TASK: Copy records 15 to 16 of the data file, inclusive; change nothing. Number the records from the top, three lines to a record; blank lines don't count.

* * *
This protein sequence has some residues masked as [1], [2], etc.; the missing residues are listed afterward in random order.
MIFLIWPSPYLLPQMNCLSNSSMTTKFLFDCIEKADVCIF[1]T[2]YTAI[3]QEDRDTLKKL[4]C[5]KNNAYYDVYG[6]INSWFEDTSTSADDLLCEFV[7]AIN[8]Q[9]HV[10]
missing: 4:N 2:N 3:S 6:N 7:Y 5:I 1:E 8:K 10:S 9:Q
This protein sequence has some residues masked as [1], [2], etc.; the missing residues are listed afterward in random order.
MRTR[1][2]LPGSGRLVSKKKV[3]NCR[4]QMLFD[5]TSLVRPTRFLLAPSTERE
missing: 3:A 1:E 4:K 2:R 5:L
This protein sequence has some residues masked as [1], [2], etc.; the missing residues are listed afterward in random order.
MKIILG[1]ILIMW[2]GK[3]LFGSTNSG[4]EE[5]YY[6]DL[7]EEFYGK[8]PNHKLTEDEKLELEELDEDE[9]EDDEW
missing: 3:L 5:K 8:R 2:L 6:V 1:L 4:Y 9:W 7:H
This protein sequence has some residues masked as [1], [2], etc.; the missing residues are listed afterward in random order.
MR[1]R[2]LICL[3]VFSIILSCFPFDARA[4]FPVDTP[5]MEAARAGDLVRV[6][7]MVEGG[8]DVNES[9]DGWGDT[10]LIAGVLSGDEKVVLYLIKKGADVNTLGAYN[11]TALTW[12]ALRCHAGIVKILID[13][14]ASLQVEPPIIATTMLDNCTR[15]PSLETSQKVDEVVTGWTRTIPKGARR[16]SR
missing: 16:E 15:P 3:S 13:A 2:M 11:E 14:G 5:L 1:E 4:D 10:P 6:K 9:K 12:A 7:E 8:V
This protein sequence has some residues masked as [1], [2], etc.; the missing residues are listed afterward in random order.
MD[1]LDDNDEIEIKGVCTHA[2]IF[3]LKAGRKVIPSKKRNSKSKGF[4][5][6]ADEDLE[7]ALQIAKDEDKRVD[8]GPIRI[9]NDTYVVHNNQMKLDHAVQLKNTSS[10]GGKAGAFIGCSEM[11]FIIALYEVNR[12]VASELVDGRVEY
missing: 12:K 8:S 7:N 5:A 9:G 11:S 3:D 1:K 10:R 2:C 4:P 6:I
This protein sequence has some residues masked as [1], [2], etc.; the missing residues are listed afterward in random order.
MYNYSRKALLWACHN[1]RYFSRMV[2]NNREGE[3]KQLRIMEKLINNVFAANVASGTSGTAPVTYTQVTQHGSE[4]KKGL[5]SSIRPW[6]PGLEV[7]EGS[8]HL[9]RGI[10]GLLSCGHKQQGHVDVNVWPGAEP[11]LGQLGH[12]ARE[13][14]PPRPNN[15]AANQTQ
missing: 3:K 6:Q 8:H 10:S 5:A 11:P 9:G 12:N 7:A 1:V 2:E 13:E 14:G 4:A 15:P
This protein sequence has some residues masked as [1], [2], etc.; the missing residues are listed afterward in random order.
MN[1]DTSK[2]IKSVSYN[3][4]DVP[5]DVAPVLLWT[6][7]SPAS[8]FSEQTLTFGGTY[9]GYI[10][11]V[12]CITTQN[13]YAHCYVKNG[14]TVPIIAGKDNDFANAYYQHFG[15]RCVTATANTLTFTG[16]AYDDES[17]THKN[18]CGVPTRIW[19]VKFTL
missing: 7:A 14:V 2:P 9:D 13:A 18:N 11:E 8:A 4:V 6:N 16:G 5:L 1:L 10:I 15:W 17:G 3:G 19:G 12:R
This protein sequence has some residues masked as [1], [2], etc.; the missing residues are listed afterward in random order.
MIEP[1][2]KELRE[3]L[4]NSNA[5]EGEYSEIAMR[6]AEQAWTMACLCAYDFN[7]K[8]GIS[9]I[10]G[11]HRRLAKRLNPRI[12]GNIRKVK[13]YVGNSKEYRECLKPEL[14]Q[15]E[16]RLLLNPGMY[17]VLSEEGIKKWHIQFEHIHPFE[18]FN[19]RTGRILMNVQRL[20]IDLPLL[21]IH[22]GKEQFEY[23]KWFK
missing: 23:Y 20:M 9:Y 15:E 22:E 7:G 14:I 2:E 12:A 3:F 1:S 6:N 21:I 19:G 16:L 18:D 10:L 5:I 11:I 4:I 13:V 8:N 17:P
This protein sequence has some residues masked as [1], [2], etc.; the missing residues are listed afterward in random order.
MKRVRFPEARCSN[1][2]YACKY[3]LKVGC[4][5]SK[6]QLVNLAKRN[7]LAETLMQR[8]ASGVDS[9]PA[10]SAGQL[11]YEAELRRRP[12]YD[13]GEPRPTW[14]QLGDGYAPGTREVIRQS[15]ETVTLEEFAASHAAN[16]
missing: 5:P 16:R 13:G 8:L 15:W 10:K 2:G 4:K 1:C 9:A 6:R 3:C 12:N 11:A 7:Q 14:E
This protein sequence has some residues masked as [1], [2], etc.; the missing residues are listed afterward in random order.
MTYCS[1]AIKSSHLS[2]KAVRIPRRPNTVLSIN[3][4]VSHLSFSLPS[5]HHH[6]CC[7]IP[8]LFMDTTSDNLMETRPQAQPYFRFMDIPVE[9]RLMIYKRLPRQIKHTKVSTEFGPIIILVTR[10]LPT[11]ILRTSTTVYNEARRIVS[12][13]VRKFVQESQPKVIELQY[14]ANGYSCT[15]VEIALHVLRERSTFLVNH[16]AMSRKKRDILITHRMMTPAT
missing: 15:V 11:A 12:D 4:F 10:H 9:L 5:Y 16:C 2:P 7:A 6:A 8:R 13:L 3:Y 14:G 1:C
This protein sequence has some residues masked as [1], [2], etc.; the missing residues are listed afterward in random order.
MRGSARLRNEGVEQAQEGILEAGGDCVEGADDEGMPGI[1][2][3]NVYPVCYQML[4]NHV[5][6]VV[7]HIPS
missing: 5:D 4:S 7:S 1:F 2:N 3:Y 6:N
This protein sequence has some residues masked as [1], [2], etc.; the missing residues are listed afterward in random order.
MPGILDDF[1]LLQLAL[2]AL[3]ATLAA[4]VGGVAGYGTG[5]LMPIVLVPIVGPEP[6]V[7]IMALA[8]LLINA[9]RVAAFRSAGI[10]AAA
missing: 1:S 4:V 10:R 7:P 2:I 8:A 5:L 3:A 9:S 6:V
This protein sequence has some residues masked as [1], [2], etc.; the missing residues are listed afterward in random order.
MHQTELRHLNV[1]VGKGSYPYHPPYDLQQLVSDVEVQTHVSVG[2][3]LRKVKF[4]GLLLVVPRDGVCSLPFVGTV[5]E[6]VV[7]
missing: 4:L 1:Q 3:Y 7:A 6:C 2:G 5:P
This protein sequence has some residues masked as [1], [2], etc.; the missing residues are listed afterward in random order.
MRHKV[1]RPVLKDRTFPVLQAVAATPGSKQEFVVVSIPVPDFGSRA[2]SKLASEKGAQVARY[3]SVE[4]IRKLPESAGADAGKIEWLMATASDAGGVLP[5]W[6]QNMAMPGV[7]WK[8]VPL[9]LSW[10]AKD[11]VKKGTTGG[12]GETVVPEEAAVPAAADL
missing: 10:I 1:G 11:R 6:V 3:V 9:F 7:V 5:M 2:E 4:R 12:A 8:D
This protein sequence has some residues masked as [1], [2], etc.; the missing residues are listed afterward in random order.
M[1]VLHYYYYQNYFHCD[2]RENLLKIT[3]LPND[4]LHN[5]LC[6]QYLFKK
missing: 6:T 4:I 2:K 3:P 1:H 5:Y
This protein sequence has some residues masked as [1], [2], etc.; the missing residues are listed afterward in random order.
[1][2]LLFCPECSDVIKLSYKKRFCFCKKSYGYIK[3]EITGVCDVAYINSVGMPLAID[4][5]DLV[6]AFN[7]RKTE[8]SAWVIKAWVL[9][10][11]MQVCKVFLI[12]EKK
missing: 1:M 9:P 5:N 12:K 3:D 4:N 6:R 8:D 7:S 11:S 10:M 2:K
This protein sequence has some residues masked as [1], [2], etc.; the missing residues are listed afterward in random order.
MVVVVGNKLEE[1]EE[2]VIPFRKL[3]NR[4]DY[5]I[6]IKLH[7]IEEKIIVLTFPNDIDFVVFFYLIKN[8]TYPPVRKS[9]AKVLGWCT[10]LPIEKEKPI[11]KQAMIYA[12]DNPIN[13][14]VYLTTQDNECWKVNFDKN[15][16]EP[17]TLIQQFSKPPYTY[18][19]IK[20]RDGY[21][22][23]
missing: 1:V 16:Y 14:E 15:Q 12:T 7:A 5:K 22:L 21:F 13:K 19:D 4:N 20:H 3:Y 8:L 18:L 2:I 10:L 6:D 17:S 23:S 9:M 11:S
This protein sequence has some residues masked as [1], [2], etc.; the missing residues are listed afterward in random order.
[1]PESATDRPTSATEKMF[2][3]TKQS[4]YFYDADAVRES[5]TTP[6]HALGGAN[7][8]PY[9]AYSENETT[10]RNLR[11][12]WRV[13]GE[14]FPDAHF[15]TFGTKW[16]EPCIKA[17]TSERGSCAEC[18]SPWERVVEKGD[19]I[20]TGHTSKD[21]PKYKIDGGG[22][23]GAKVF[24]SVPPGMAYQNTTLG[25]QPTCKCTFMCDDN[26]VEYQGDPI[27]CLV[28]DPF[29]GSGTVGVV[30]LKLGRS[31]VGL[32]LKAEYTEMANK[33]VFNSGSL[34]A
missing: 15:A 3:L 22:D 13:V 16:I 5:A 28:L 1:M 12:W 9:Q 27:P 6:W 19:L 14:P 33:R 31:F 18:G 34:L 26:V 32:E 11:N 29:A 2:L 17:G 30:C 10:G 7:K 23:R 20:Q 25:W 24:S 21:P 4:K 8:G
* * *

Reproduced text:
This protein sequence has some residues masked as [1], [2], etc.; the missing residues are listed afterward in random order.
M[1]VLHYYYYQNYFHCD[2]RENLLKIT[3]LPND[4]LHN[5]LC[6]QYLFKK
missing: 6:T 4:I 2:K 3:P 1:H 5:Y
This protein sequence has some residues masked as [1], [2], etc.; the missing residues are listed afterward in random order.
[1][2]LLFCPECSDVIKLSYKKRFCFCKKSYGYIK[3]EITGVCDVAYINSVGMPLAID[4][5]DLV[6]AFN[7]RKTE[8]SAWVIKAWVL[9][10][11]MQVCKVFLI[12]EKK
missing: 1:M 9:P 5:N 12:K 3:D 4:N 6:R 8:D 7:S 11:S 10:M 2:K